In order to go more in depth in graphic design, everyone starts at the basics to understand what has been done. This helps to send us on a path to understand the best ways to do things and what could possibly be done better. It also gives us the advantage to not make the same mistakes without having a better outcome. It was interesting to read in the excerpt from Design writing research, “Writing commonly described as an inferior, secondary copy of the immediate, intuitive spoken word;” This makes sense in the way that if you can not do the basic, which would be speaking, then what are you going to write down? Since we have turned into a technology filled world, we are forgetting how to do basic things because we rely on technology to do it for us.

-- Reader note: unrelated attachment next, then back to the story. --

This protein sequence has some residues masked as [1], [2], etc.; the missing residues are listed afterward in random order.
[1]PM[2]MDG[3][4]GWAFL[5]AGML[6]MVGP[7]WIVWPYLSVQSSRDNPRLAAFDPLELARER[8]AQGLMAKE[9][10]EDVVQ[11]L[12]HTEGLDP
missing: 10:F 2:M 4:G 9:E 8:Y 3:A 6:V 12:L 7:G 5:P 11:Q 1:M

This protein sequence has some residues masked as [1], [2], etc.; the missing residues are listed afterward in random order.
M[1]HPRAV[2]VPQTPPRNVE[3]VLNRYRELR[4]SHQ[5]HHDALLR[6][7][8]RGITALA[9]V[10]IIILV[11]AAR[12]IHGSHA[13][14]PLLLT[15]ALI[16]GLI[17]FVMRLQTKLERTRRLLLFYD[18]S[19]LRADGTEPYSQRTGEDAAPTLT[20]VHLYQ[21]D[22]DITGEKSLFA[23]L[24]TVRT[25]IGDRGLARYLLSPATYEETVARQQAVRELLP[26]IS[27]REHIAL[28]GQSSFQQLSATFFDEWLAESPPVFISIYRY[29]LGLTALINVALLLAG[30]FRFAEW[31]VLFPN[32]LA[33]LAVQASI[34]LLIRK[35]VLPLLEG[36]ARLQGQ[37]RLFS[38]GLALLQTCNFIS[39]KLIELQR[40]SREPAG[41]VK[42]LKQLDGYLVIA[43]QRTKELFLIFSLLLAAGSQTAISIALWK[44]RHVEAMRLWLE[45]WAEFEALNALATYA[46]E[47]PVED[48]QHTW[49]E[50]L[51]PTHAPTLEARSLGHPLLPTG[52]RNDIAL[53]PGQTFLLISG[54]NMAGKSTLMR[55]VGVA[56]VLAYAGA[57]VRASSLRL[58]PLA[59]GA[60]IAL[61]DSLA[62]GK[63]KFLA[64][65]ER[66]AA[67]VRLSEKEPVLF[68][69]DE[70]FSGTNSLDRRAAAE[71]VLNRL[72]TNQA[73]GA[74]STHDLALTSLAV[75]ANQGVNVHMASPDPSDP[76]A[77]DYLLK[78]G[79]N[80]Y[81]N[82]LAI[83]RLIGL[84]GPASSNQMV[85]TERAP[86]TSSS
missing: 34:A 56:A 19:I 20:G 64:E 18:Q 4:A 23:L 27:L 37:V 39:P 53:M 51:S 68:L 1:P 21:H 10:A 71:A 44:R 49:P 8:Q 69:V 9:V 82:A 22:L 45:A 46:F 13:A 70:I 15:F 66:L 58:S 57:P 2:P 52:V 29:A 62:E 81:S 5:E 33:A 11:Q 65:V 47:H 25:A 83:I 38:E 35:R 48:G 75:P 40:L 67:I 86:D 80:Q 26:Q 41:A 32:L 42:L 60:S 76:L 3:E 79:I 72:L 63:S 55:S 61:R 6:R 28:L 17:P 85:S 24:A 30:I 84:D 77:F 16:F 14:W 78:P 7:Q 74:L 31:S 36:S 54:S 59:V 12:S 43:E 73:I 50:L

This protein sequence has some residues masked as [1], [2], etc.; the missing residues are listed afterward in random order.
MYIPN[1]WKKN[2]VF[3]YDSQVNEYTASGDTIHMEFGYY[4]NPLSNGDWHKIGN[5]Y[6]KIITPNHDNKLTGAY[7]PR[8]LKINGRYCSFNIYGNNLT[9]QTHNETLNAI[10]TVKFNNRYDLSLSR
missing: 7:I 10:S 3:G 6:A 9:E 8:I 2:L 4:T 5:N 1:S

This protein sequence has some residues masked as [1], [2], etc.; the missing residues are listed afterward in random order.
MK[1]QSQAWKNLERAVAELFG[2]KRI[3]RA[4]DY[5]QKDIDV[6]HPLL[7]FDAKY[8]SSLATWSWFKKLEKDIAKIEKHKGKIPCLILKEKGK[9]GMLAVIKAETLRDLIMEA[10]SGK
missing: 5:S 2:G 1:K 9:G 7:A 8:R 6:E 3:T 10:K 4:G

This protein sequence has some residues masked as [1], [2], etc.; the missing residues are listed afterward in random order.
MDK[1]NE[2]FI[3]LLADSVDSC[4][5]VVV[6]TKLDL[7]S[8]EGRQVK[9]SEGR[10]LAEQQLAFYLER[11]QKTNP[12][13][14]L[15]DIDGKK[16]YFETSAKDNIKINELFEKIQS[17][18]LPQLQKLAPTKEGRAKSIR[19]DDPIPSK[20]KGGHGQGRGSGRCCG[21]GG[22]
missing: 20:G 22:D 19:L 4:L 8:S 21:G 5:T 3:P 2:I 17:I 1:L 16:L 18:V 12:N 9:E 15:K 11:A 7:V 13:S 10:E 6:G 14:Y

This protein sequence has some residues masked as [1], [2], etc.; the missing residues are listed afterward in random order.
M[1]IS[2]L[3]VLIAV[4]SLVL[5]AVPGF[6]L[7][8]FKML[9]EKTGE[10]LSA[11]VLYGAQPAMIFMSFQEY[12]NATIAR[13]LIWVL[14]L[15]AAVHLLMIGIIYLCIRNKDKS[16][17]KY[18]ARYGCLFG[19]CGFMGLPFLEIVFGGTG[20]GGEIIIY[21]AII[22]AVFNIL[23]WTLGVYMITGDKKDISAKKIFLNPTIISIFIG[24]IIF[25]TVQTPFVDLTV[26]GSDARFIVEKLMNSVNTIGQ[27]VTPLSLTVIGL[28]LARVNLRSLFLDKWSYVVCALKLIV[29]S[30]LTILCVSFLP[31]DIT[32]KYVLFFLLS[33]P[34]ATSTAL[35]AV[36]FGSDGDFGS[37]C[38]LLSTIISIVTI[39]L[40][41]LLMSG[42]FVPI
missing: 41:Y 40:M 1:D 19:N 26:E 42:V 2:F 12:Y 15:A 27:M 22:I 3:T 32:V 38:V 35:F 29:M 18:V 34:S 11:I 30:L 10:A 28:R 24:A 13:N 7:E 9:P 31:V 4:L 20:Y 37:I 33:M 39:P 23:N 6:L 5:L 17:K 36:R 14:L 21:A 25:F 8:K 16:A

Us as designers, have to understand the long line of where we came from. To know the long line of why we are taught what we are taught today. All art from before our time still exists today. If we understand what they did, then we can use it as a reference to bring back in a variety of ways. we don’t doubt the skills that are being taught to us. As stated in Helen Armstrong’s Graphic Design Theory: Reading from the field, “As graphic Design took shape as a profession, the ideal of objectivity replaced that of subjectivity.” Which is why teachers are teaching graphic designers how to think with hard facts but convey emotion for the consumers without taking into account our personal feelings.
I thought it was absolutely genius, within the excerpt Design writing research, to explain the change in writing over time meanwhile the passage itself is being depicted in that manner. The physical appearance of the chapter itself expressed to me that you do not need both a picture and writing to express something but actually unity them together.